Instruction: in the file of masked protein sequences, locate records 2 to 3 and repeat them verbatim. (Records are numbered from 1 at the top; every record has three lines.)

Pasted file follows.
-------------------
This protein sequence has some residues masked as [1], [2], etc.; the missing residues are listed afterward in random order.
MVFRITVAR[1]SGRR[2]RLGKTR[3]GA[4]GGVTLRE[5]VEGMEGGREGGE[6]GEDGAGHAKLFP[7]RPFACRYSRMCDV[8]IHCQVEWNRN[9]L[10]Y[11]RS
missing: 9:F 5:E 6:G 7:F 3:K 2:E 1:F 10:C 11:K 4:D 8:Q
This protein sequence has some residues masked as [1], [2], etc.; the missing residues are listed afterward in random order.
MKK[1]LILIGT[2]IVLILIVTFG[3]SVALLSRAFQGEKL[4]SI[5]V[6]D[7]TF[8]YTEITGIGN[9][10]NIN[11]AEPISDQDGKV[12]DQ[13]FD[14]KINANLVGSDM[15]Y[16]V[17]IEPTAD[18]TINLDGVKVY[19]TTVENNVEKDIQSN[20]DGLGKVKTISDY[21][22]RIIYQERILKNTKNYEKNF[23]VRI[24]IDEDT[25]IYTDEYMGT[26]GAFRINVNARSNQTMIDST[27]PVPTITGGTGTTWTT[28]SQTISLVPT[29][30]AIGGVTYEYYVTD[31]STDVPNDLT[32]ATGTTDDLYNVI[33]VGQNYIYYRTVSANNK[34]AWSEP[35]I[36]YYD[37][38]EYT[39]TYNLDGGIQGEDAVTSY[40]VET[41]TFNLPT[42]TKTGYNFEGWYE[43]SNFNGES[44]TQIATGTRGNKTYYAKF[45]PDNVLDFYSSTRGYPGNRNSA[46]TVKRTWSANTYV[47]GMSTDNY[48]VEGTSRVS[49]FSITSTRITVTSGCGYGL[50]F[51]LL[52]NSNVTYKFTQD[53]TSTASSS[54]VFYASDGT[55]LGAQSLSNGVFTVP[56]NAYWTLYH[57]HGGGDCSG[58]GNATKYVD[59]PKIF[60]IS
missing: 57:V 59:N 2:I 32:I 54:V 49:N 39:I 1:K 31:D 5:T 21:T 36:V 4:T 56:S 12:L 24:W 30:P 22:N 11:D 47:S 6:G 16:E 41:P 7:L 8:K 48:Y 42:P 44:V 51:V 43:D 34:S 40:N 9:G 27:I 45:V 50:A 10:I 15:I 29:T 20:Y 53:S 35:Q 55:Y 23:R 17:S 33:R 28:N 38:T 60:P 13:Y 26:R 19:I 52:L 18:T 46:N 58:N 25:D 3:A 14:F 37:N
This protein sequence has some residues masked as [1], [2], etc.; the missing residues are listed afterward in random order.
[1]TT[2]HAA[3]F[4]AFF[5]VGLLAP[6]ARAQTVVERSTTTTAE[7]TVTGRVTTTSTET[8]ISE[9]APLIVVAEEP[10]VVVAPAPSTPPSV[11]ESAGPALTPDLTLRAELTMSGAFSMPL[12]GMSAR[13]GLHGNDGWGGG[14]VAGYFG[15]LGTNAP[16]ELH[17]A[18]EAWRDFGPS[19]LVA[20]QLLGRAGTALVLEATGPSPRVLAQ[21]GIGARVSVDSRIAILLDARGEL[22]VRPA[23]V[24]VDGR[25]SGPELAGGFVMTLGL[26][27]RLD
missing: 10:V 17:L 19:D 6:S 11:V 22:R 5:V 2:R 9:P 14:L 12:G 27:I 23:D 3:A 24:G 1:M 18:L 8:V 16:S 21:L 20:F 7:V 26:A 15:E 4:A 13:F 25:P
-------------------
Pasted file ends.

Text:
This protein sequence has some residues masked as [1], [2], etc.; the missing residues are listed afterward in random order.
MKK[1]LILIGT[2]IVLILIVTFG[3]SVALLSRAFQGEKL[4]SI[5]V[6]D[7]TF[8]YTEITGIGN[9][10]NIN[11]AEPISDQDGKV[12]DQ[13]FD[14]KINANLVGSDM[15]Y[16]V[17]IEPTAD[18]TINLDGVKVY[19]TTVENNVEKDIQSN[20]DGLGKVKTISDY[21][22]RIIYQERILKNTKNYEKNF[23]VRI[24]IDEDT[25]IYTDEYMGT[26]GAFRINVNARSNQTMIDST[27]PVPTITGGTGTTWTT[28]SQTISLVPT[29][30]AIGGVTYEYYVTD[31]STDVPNDLT[32]ATGTTDDLYNVI[33]VGQNYIYYRTVSANNK[34]AWSEP[35]I[36]YYD[37][38]EYT[39]TYNLDGGIQGEDAVTSY[40]VET[41]TFNLPT[42]TKTGYNFEGWYE[43]SNFNGES[44]TQIATGTRGNKTYYAKF[45]PDNVLDFYSSTRGYPGNRNSA[46]TVKRTWSANTYV[47]GMSTDNY[48]VEGTSRVS[49]FSITSTRITVTSGCGYGL[50]F[51]LL[52]NSNVTYKFTQD[53]TSTASSS[54]VFYASDGT[55]LGAQSLSNGVFTVP[56]NAYWTLYH[57]HGGGDCSG[58]GNATKYVD[59]PKIF[60]IS
missing: 57:V 59:N 2:I 32:I 54:V 49:N 39:I 1:K 31:D 5:T 21:T 36:V 4:T 56:S 12:L 24:W 30:P 22:N 11:D 47:S 6:G 16:E 41:P 7:L 8:K 48:Y 42:P 44:V 51:V 43:D 34:S 40:N 9:G 27:I 45:V 50:A 10:I 15:I 29:T 20:Y 53:S 35:Q 55:Y 23:R 17:S 33:R 28:N 38:T 60:P 13:Y 26:R 19:I 52:L 18:T 46:N 58:N 25:D 3:A 14:F 37:N
This protein sequence has some residues masked as [1], [2], etc.; the missing residues are listed afterward in random order.
[1]TT[2]HAA[3]F[4]AFF[5]VGLLAP[6]ARAQTVVERSTTTTAE[7]TVTGRVTTTSTET[8]ISE[9]APLIVVAEEP[10]VVVAPAPSTPPSV[11]ESAGPALTPDLTLRAELTMSGAFSMPL[12]GMSAR[13]GLHGNDGWGGG[14]VAGYFG[15]LGTNAP[16]ELH[17]A[18]EAWRDFGPS[19]LVA[20]QLLGRAGTALVLEATGPSPRVLAQ[21]GIGARVSVDSRIAILLDARGEL[22]VRPA[23]V[24]VDGR[25]SGPELAGGFVMTLGL[26][27]RLD
missing: 10:V 17:L 19:D 6:S 11:V 22:R 5:V 2:R 9:P 14:L 12:G 27:I 23:D 3:A 24:G 1:M 18:L 8:V 16:S 21:L 20:F 7:V 26:A 15:E 4:A 13:F 25:P